Baruch Hashem. The view out my window this morning is one of bright sunshine, a clear blue sky, melting snow, and trees that hold the promise of budding leaves. My knitting needles are clicking and forming the last afghan- rainbow hued for that precious granddaughter- and are ready to tackle a more complicated project: a sweater, complete with new stitches and complicated directions. Speaking of complicated directions, allow me to digress for a moment.
Due to the amazing technical skills of my computer savvy daughter, I was booked to receive the first coveted shot of the COVID-19 vaccine this past week. That shot was injected by a nurse in a facility that resides deep, deep, deep in the labyrinth of a maze, amongst narrow streets embedded in older sections of a “walkable” older city. My car has a very polite, British speaking GPS system which has reliably directed me to far off destinations. Until this week. In her most polite upper crust voice, Ms. GPS informed me that I must “take the first available illegal U-turn,” I u-turned on the narrow street, turned to my husband who turned to his trusty paper map, and eventually turned into the designated parking lot of that coveted facility. I was injected and gleefully welcomed the messenger RNA into my system.
Bear with me for a moment as I have a request for my messenger RNA: Could you maybe detour and take a message first to my neck and tell it to firm up? Thanks!
I am not quite sure what that injected material is doing deep within my cells. I trust that Hashem has given it much better directions than my proper British GPS gave me. I think constantly of Bat-Galim Shaer and her courage as she awaited news of her son and his friends; Hashem gave her bitachon and strength to share her story with us in her book “Expecting My Child.” I am in awe of Dr. Edith Eger as she counseled positivity and optimism and all the ways to “do,” rather than “don’t,” in our lives. I am so grateful to Yehuda Avner for sharing his journey with those noted Prime Ministers through conversations and state dinners, periods of wars and times of peace. And I am a fan of Charlie Harary as he taught me how to reach within and unlock my own greatness (a work in slow progress, I assure you).
I am also a fan of the month of March. I have a birthday at the end of this month, forever thirty-nine in my mind but obviously, by looking at that aforementioned neck (she wrote as she nudged along the messenger RNA on its detour), much older. I am so grateful for the blessings Hashem has given me- my daughter was my birthday gift many years ago, born on the same day and delivered by the same doctor. My son followed a couple of years later- I adore my children and take pride in their families and accomplishments. I am grateful to my mother who, so many years ago, attended a friend’s son’s bar mitzvah with my phone number in hand and met a young man who agreed to call that number; Hashem made sure I was available in my small college dorm room to accept that call from my beshert. I am in awe of the hashgacha pratis I have witnessed in my life- remind me to tell you some time about how I was saved from drowning, or more mundanely how one parking meter ate my quarter while another nearby had a quarter’s worth of time left on it. I am forever grateful to my friend who accompanies me on snowshoes through pristine fields of shimmering snow- she has shown me the beauty of nature as we trudge along and share stories and recipes.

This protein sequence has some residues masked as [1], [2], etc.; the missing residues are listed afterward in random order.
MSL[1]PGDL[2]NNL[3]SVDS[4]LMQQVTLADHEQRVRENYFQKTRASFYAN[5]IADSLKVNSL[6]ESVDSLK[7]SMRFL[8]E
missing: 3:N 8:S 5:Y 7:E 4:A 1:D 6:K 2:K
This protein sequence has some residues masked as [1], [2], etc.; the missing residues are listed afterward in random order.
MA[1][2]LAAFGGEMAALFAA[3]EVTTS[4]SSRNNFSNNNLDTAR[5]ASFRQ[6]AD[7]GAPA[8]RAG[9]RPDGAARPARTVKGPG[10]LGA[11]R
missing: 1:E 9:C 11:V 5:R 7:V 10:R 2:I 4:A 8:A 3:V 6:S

The month of March marches along- Hashem has blessed me with children and grandchildren, health and happiness. I am looking forward to spring and flowers and Pesach and seders and a birthday that reminds me to thank Hashem every day for steering me to do mitzvos…and steering my car to find that elusive facility with its esoteric messenger RNA. Now if only I can find it again for my second shot.
Randy Rubinstein lives in Sharon, Massachusetts